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Should the UI strictly police logo misappropriation?

BY DI EDITORIAL STAFF | NOVEMBER 19, 2010 7:20 AM

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YES

It seems petty, but the Tigerhawk logo is important.

The University of Iowa has a vested interest in regulating the use of its logo. It is important for the university to be able to control its reputation, and officials' recent move — asking a California high school to phase out its logo — is justifiable.

Allowing City High to use the logo is one thing, but allowing the use of the logo to proliferate too widely would not be good for the university's reputation. The UI is a public university, but it is also a business. Trademarks exist to allow businesses to control their brands, and for this reason, the UI's actions are completely acceptable.

Ceding the rights to the Hawkeye brand to a high school could potentially harm the UI's reputation. High schools use their logos on a huge variety of products, and some of those designed by high-school students are inappropriate. The brand represents the school to people who have never been to Iowa City, and use of the Tigerhawk can have consequences.

The university does not want the Tigerhawk to be used on shirts with dirty slogans for the senior wrestling team, or shirts with racist or offensive slogans and designs. I know some of the shirts worn by student groups at my high school were not exactly in the upper echelon of humor and could have reflected poorly on the university.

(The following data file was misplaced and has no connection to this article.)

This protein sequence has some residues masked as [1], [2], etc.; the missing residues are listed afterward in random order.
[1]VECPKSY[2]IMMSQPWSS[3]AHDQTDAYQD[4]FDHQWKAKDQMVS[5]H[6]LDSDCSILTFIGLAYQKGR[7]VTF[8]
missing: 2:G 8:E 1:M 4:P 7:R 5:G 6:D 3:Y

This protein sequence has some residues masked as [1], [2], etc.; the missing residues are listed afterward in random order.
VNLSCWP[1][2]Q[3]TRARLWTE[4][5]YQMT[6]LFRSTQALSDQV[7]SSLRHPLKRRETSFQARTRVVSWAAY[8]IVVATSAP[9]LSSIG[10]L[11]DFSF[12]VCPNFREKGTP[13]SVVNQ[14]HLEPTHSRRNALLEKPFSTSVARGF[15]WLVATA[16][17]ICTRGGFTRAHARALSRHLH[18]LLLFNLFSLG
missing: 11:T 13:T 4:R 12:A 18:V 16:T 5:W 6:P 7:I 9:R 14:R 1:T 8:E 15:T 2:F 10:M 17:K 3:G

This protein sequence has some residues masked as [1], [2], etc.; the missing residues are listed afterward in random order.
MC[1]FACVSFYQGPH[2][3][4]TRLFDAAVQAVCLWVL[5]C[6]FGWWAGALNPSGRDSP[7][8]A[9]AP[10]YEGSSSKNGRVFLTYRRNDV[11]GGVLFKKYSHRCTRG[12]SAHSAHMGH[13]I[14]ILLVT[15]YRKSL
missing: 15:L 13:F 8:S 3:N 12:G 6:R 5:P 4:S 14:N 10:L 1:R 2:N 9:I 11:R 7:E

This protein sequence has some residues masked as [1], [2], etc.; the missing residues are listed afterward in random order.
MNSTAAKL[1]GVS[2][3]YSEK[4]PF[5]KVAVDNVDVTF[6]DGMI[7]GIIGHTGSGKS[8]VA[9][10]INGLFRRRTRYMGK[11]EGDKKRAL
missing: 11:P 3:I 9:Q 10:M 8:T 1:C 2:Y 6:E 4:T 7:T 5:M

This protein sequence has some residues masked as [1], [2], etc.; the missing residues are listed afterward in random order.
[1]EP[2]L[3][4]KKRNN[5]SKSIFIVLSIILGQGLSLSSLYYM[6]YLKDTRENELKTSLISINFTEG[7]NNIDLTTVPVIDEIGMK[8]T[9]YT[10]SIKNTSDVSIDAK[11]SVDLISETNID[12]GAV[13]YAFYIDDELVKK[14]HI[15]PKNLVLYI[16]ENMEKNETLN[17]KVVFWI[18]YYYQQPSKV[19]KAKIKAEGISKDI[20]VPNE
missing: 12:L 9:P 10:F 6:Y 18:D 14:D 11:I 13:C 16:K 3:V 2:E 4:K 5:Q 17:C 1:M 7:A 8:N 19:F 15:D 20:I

Besides inappropriate messages, having numerous versions of the Tigerhawk could be confusing. If students from Murrieta Valley High were wearing shirts with the Tigerhawk logo at a sporting event, they could easily be mistaken for Hawkeye fans.

Today it's a high school, but what will it be tomorrow? A Little League team? An auto dealership? A strip club?

The Tigerhawk logo only represents the university as long as people recognize it that way. The UI has a right to control the use of its brand.

— by Will Mattessich

NO

It's not surprising the UI feels compelled to control the appropriation of its logo. It has every legal right to do so, and Tigerhawk-adorned apparel and memorabilia bring in millions of dollars.

But this fierce brand protection also exemplifies the corporatization of our public university system.

When the UI is cracking down on high schools thousands of miles away, you know something is wrong.

The university-as-corporation comments of Dale Arens, the director of the UI's Trademark Licensing Program, were especially telling in this respect.

"A good way of saying it is, if we wanted to open a hamburger joint, we wouldn't put two golden arches on the top of it," Arens told the DI, explaining the UI's efforts to shut down copycat logos.
Label me a hopeless atavist, but it's clear many universities have forgotten their founding principles.

Athletics, while an essential part of the college experience for many, shouldn't supplant the university's academic mission. And the university shouldn't be run — or perceived to be — a corporate behemoth. Too often, though, it is.

As corporate vernacular slowly seeps into our educational discourse ("value-added assessment" is perhaps the most cringe-inducing example), universities are increasingly being valued based on their "return on investment." That is, many students and policymakers are quantifying the worth of a university solely on its ability to fill the corporate workforce. The university-as-edifying-experience has been largely discarded, deemed to be only marginally important.

That's why small-scale logo misappropriation doesn't make me squeamish. The university has much bigger things to worry about than a peripheral high school with a similar logo.

— by Shawn Gude


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